Thredbo is a little better set out, as is Mt. Hotham and Falls Creek, but Mt. Buller more mirrors Perisher. There can be some traversing involved to get to different areas, a lot of lifts heading off in weird directions. I love that. Having skied Cardrona and Coronet Peak recently, I was struck by the structure and order of the layout; runs filtered into the larger lifts, and it was common to be able to ski 6-8 runs that were all easily accessible from the top of a lift. At Perisher, for example, you can traverse hundreds of metres and discover something new and exciting (Eyre Bowl, Parachutes). There is a sense of adventure and discovery. I may have skied every run, but every year brings new conditions, new snow depths, and new people to meet up and follow, and new lines.
A friend went skiing in Japan a few seasons back, and promptly declared "You'd absolutely love it! So much powder!" My pride wouldn't let me admit that, compared to how I ski on crisp groomed runs, I am a complete novice in powder. I like to ski fast, to dig my edges in, to brush the slope with my shoulder. We do get dumps in Australia, I remember one year fondly, I was staying on-snow in Smiggins, and we must have had over a metre, and the next day it was like skiing on a cloud.
But I got pretty bored pretty quickly, and my legs melted with all the extra work I was putting in jumping around.
Skiing Australia means toughing it out during those weeks and months when snowfall is never guaranteed. Warm afternoons coupled with below-freezing temperatures at night equals very crisp and fast runs at 9am the next morning. Busting down Towers for the first run of the day must be what Heaven is like. Hitting insane speeds. It's more thrilling and less technical.
It's Just Down The Road
Mount Buller is just 3 hours from Melbourne. 3!!! Of course, that's why Melbourne is uninhabitable in the winter, as is Canberra. The slopes are just over 5 hours away from Sydney, which isn't bad at all. There is something comforting about just hopping in the car, putting on a Wiggles CD, and driving down to Kosi through the night so you don't miss out on any slope-time. I tried listening to one of their albums on a flight to New Zealand and the captain said he wouldn't take off until I turned the headphones down or replaced the CD with one from Crowded House. Apparently, it was "anti-social behaviour".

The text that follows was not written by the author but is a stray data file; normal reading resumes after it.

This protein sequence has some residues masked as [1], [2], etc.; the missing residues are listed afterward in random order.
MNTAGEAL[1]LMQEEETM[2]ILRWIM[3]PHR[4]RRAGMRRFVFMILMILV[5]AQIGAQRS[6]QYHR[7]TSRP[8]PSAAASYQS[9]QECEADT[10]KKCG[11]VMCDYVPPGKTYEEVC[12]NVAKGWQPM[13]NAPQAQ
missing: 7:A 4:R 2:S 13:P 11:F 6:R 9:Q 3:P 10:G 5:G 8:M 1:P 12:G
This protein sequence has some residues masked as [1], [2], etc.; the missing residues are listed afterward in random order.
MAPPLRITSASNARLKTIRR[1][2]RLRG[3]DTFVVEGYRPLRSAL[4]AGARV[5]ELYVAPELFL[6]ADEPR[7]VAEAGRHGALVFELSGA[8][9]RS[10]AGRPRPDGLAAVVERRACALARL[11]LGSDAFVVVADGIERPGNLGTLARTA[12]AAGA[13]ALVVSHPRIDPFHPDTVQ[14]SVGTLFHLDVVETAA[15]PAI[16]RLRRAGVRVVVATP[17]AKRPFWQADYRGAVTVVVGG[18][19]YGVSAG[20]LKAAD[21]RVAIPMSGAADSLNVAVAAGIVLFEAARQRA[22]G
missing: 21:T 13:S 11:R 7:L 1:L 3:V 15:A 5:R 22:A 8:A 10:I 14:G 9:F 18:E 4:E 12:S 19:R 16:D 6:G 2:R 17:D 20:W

The best thing about the location is you can engage in "hit-and-run" trips. Because the weather is so unpredictable in Australia, you could be looking at the snow cams one day, then log in 24 hours later to half a metre of snow, and another metre to come. It might be September 3rd, and you'd forgotten about the snow since your July ski trip ended, but they just got over a metre in 24 hours and no-one is down there. Get on the phone, organise 2 nights in Jindy, get in the car, drive through the night, and ski mid-week powder with no lift lines. You can't just pop over to Whistler, nor can you pop over to New Zealand with 2 hours notice.
I did that in 2014. I was sitting having coffee with my dad on a Wednesday morning, and saw that they'd got a dump. I called up Kosciuszko Tourist Park, booked a powered tent site for the Thursday and Friday nights. I drove through the night, got there at 7am Thursday morning, skied 3 days, drove back Saturday night. One of the best trips of my life.
If you haven't booked yet for 2017, just do it. Bite the bullet. It's really not that expensive, and there will be loads of snow, whether man-made or natural. And if the weather sucks? Well...
The Hot Chocolate
Look, Thredbo has some decent hot chocolate on offer, but Perisher's mid station, before 10:30am, is untouchable. I swear for many years my mum and sister only consented to early mornings and early starts so they could get to mid-station before half 10 and grab one of these.